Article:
Want to Find Pirated Copies of Your Book?

Set up a Google alert with “your name” + “the name of your book”. Or “your name” + “free book” or “free ebook”.

Search for new uploads around the time of the first appearance of a pirated book. Pirate sites canvas other pirate sites so you may witness what feels like a flurry of uploads all at one time.

Here’s a list of the Top 10 File-Hosting Sites from the bottom of a Publisher’s Weekly January 18, 2010 article: Study Finds Massive Online Book Piracy. The study is a bit dated, yes. But the list is a good place to start looking should you want to find pirated copies of your book.

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Here’s Another Question
If you try to protect yourself from piracy by enabling DRM (digital rights management) do you frustrate readers?

The Pros and Cons of DRM by Shelley Hitz, published January 14, 2014 on is a great beginner article for understanding the issues behind this permanent decision when uploading your ebook.

So what’s your take on all of this? Leave a comment – your comment can be linked to your website so that your recent blog posts appear beneath your name and folks can click through to your site. Pretty cool, eh? I believe in building strong online communities.

Share the love! If you found this blog post helpful, I’d sure love it if you’d share it with friends. Social media buttons at the bottom of this post – nifty, eh?

But most of all, have a snazzy Hump Day.
Wednesday – halfway to the weekend.

Thanks for reading! To return to the FICTION WRITERS BLOG HOP click here:

Guest Post: Sand Between My Toes by Eileen Goudge

What I love about today’s guest post:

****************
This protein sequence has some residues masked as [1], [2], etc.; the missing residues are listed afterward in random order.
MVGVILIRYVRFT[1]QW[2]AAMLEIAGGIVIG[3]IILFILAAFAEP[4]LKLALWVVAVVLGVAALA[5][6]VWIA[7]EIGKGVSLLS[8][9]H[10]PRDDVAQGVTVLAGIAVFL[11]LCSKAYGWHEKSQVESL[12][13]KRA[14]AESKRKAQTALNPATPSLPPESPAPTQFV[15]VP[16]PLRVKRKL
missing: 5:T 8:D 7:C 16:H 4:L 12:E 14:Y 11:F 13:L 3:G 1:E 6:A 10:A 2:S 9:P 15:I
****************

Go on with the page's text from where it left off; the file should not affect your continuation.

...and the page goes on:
It features a dear friend of mine, Eileen Goudge, and a turning point in her life when she was trying to decide whether to indie publish her next title, or stay with traditional publishers. Eileen is a New York Times bestselling writer. Not counting her YA titles, Eileen has written 15 women’s fiction titles (worldwide sales of roughly 6 million) so the decisions she was making while walking on the beach (the subject of today’s guest post) were quite profound for her.

But that wasn’t the only decision Eileen was struggling to make.

What if she crossed over to a completely new genre, too?

You may remember my talking about my friendship with Eileen and my recent trip to hunker down with her and four other writers at her beachfront writing retreat in California – during the very time she was exploring this new direction in her writing life. I allude to it briefly in this recent June 18th “Pizza, oh pizza, I love you.” blog post where I recap a pizza party we all had during BookExpo America in New York City.

Eileen is a wonderful, warm person that loves interacting with other writers and readers. After this guest post, please leave a comment for Eileen. I know she’d love to say hello.

Bones and RosesEileen’s latest novel, BONES AND ROSES (first book in her new Cypress Bay Mystery series), releases August 5th and is available for preorder HERE.

Be the first to read this new title by this accomplished author. And won’t it be fun for you, as a reader, to know a bit about the inner life of the writer just before this book was written? Order your copy today. You won’t be disappointed!

Enough from me – this is a guest post, for heaven’s sake. I’m supposed to be quiet!

Take it away, Eileen!

– guest post by Eileen Goudge

It all began with one of life’s simple pleasures: sand between my toes.

I was strolling along the shore, in my hometown of Santa Cruz, California, pondering my next career move. I needed a change. And it had to be drastic. Like many authors who cut their teeth during the golden era of traditional publishing, I was feeling the seismic shifts brought by the expansion of the digital world. Earlier in the week, I’d received a much-needed kick in the butt from an author friend who’d made the leap from to traditional to indie publishing and was reaping the rewards.

Now I had to decide if I was brave enough to take a leap of my own.